Stems and leaves glabrous, glaucous, erect or ascending, 6 inches to 2 feet high and freely branching. Lower leaves 1 to 5 inches long, short petioled, the upper leaves sessile or nearly so, all divided into numerous obovate or cuneate segments, toothed or entire, obtuse. Flowers numerous, panicled, borne in cymose clusters at the ends of the branches. Each flower one-half to two-thirds of an inch long, pink or rarely white with a yellow tip; sepals two, small; corolla irregular, deciduous; petals four, erect-connivent, one of the outer pair with a spur at the base about one-eighth of an inch long, the inner pair narrower, keeled at the back. Capsules narrowly linear, erect, 1 to 2 inches long.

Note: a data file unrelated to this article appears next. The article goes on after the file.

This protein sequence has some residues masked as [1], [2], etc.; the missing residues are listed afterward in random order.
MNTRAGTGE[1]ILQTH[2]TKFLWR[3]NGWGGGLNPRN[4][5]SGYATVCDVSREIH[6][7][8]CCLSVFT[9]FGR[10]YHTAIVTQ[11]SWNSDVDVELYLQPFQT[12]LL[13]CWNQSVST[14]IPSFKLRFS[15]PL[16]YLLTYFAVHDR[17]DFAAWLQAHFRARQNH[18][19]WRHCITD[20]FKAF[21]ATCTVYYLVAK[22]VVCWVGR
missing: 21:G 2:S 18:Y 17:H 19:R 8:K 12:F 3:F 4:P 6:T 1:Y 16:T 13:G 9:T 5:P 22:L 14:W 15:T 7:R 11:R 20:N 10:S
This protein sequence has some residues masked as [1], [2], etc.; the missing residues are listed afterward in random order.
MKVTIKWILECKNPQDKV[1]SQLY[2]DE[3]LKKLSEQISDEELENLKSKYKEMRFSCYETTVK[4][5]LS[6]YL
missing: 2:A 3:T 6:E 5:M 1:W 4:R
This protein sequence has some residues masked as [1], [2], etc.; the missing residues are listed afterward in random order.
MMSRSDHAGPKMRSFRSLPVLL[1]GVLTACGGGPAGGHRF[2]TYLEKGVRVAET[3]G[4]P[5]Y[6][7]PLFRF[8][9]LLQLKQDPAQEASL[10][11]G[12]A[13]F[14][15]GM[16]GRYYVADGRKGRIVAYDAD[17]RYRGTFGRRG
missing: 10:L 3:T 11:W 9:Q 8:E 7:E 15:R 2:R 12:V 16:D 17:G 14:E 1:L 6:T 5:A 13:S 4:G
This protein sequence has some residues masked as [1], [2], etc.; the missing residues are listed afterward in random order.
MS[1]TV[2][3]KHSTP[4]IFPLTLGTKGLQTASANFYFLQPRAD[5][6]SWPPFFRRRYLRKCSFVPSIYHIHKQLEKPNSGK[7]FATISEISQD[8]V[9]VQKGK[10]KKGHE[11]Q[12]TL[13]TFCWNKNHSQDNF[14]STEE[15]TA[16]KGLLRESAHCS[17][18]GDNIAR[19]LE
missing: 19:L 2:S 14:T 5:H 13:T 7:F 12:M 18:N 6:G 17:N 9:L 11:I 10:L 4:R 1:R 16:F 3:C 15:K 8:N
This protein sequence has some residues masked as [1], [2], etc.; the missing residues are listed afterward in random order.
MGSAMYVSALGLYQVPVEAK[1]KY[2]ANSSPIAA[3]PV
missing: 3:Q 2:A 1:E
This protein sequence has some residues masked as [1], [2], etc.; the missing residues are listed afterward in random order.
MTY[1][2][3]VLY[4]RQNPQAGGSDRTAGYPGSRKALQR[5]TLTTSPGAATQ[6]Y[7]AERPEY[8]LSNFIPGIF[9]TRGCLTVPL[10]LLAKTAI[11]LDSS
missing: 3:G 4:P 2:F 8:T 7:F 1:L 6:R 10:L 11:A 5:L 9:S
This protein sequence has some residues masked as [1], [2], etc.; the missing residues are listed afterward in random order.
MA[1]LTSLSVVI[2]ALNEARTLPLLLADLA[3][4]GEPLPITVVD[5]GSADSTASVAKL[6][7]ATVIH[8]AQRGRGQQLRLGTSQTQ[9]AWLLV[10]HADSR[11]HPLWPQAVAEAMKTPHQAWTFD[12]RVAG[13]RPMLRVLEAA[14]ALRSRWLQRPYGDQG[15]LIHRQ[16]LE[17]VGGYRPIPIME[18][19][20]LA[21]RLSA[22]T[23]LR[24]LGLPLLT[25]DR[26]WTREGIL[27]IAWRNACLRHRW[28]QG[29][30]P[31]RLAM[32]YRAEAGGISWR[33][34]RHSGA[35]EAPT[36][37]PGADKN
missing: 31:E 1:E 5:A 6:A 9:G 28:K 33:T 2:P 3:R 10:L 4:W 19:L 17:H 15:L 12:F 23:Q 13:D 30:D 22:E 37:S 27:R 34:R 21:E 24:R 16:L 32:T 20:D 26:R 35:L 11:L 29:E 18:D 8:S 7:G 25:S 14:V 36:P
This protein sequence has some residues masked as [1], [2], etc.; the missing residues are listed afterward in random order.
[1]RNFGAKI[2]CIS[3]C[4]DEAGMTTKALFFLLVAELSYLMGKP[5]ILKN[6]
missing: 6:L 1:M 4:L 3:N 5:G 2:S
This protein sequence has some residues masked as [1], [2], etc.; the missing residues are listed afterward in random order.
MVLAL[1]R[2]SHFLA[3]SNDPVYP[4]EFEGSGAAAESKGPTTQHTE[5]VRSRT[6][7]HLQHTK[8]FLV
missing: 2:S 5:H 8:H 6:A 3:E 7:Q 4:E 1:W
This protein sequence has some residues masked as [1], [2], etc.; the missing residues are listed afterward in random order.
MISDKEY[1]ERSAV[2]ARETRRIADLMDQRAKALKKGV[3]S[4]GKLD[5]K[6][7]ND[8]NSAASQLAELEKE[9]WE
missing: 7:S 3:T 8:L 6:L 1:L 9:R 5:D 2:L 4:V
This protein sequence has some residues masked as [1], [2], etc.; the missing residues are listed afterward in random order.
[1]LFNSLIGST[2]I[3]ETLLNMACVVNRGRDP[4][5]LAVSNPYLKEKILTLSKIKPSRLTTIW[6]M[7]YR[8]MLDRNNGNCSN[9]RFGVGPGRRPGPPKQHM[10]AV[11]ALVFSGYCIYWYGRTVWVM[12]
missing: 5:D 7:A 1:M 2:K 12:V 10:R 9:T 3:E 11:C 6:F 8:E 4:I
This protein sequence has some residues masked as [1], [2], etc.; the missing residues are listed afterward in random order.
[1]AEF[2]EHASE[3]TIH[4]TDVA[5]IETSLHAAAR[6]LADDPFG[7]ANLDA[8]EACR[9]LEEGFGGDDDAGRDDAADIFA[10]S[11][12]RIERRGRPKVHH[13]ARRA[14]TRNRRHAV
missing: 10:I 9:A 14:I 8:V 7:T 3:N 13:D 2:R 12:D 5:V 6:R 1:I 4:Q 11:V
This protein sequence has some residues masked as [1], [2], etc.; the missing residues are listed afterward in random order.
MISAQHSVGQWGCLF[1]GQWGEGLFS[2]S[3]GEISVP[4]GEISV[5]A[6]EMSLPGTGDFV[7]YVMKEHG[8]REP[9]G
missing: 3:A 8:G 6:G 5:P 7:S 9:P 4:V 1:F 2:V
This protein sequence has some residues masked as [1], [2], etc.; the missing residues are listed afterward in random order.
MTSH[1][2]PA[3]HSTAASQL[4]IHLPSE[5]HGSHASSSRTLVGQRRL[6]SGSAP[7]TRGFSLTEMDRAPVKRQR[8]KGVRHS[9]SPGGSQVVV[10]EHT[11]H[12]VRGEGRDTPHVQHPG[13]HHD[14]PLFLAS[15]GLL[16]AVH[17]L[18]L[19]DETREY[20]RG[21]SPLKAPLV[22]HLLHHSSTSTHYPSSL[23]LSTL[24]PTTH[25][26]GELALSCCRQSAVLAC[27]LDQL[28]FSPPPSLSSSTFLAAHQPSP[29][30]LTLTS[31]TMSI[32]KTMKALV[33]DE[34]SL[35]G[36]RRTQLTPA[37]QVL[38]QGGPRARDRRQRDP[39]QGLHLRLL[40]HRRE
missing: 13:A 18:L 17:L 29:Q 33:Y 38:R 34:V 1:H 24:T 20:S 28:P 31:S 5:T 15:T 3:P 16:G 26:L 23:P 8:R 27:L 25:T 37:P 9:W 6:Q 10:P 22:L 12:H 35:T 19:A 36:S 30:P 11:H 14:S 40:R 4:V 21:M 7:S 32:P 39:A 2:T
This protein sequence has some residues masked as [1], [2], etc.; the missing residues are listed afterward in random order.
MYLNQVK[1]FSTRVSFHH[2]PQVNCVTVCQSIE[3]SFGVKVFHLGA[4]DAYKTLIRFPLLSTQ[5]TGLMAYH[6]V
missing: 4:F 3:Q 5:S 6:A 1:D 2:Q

In rocky places, Nova Scotia to Alaska, Georgia, Minnesota, Montana and British Columbia. Flowering from May to September.

Memoir 15 N. Y. State Museum

Plate 80

Pink Or Pale Corydalis

Pink Or Pale Corydalis - Capnoides sempervirens

Two other species of this genus are occasionally found in this State, both with low, diffusely spreading stems and with yellow flowers. They are the Yellow Corydalis (Capnoides flavulum (Rafinesque) Kuntze) with flowers about one-fourth of an inch long and short spurred; and the Golden Corydalis (C. aureum (Willdenow) Kuntze) with flowers slightly more than one-half of an inch long and spurs one-half the length of the corolla.